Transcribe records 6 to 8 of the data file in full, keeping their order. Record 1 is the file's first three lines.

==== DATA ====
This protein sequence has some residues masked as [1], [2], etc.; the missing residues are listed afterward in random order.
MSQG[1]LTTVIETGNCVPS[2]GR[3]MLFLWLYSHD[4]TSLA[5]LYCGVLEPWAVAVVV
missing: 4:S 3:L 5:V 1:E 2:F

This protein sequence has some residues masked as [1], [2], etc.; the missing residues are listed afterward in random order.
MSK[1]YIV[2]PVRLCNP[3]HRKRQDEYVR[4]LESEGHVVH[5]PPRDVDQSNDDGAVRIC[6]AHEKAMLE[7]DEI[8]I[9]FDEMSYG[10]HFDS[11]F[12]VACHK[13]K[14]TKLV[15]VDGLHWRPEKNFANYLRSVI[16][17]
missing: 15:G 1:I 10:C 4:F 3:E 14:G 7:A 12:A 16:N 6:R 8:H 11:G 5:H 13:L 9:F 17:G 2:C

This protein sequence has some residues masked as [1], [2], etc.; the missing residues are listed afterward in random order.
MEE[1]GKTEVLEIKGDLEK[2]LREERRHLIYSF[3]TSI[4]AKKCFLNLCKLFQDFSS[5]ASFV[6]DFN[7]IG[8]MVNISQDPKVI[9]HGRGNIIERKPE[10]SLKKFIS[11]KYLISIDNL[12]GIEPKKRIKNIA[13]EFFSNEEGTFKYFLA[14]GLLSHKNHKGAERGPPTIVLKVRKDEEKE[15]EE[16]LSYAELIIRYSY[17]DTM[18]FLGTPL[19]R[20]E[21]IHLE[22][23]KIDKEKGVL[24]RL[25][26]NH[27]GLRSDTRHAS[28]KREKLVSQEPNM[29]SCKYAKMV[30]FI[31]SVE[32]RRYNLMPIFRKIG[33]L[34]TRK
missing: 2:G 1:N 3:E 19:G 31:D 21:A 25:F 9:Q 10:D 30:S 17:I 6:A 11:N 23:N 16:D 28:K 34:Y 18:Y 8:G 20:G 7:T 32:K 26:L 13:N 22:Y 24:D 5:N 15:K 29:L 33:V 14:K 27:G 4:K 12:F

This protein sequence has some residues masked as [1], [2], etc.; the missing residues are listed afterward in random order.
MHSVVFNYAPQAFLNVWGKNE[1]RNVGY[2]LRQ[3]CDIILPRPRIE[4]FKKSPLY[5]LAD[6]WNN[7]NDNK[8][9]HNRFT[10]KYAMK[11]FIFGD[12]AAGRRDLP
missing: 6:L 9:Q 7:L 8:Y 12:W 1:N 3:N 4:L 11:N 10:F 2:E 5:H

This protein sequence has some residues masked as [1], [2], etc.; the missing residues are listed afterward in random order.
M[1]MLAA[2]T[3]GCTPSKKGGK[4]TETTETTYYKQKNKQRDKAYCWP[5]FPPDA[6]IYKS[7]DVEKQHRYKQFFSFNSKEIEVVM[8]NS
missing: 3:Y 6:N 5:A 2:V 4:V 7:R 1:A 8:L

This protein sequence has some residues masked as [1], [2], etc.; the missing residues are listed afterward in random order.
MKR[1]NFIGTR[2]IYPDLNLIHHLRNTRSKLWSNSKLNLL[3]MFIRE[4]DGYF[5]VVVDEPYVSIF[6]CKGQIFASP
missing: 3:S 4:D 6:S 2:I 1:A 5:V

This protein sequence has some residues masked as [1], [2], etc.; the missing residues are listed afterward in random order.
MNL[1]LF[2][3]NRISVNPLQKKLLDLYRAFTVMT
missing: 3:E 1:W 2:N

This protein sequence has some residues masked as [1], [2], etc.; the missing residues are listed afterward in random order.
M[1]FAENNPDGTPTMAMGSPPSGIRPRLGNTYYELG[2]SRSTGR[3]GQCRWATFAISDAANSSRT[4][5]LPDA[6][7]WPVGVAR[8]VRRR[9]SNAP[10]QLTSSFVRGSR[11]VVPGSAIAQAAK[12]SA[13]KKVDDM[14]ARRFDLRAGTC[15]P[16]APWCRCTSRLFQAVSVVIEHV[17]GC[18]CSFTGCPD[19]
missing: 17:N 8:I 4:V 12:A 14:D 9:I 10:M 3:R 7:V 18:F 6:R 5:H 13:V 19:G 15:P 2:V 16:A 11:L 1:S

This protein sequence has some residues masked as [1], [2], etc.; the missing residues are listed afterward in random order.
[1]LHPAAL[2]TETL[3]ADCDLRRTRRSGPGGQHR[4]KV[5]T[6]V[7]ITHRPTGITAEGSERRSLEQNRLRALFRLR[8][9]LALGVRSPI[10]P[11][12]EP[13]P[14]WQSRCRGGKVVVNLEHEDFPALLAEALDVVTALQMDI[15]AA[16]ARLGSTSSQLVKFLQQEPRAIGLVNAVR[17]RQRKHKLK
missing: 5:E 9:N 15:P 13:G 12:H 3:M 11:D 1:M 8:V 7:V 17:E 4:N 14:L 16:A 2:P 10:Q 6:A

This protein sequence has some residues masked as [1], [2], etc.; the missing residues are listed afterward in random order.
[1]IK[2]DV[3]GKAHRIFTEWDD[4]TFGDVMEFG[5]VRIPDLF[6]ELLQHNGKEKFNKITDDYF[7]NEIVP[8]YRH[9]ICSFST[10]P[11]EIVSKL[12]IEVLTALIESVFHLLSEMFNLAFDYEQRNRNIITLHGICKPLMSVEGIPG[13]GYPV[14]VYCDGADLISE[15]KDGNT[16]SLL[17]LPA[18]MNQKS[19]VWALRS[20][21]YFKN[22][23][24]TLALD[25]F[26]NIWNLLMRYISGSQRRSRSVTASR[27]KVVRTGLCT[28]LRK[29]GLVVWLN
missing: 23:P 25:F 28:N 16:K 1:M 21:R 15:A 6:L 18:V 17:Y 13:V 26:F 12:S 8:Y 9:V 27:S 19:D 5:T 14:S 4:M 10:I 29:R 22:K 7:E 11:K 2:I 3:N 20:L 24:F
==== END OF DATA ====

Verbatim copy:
This protein sequence has some residues masked as [1], [2], etc.; the missing residues are listed afterward in random order.
MKR[1]NFIGTR[2]IYPDLNLIHHLRNTRSKLWSNSKLNLL[3]MFIRE[4]DGYF[5]VVVDEPYVSIF[6]CKGQIFASP
missing: 3:S 4:D 6:S 2:I 1:A 5:V

This protein sequence has some residues masked as [1], [2], etc.; the missing residues are listed afterward in random order.
MNL[1]LF[2][3]NRISVNPLQKKLLDLYRAFTVMT
missing: 3:E 1:W 2:N

This protein sequence has some residues masked as [1], [2], etc.; the missing residues are listed afterward in random order.
M[1]FAENNPDGTPTMAMGSPPSGIRPRLGNTYYELG[2]SRSTGR[3]GQCRWATFAISDAANSSRT[4][5]LPDA[6][7]WPVGVAR[8]VRRR[9]SNAP[10]QLTSSFVRGSR[11]VVPGSAIAQAAK[12]SA[13]KKVDDM[14]ARRFDLRAGTC[15]P[16]APWCRCTSRLFQAVSVVIEHV[17]GC[18]CSFTGCPD[19]
missing: 17:N 8:I 4:V 12:A 14:D 9:I 10:M 3:R 7:V 18:F 6:R 5:H 13:V 19:G 15:P 2:V 16:A 11:L 1:S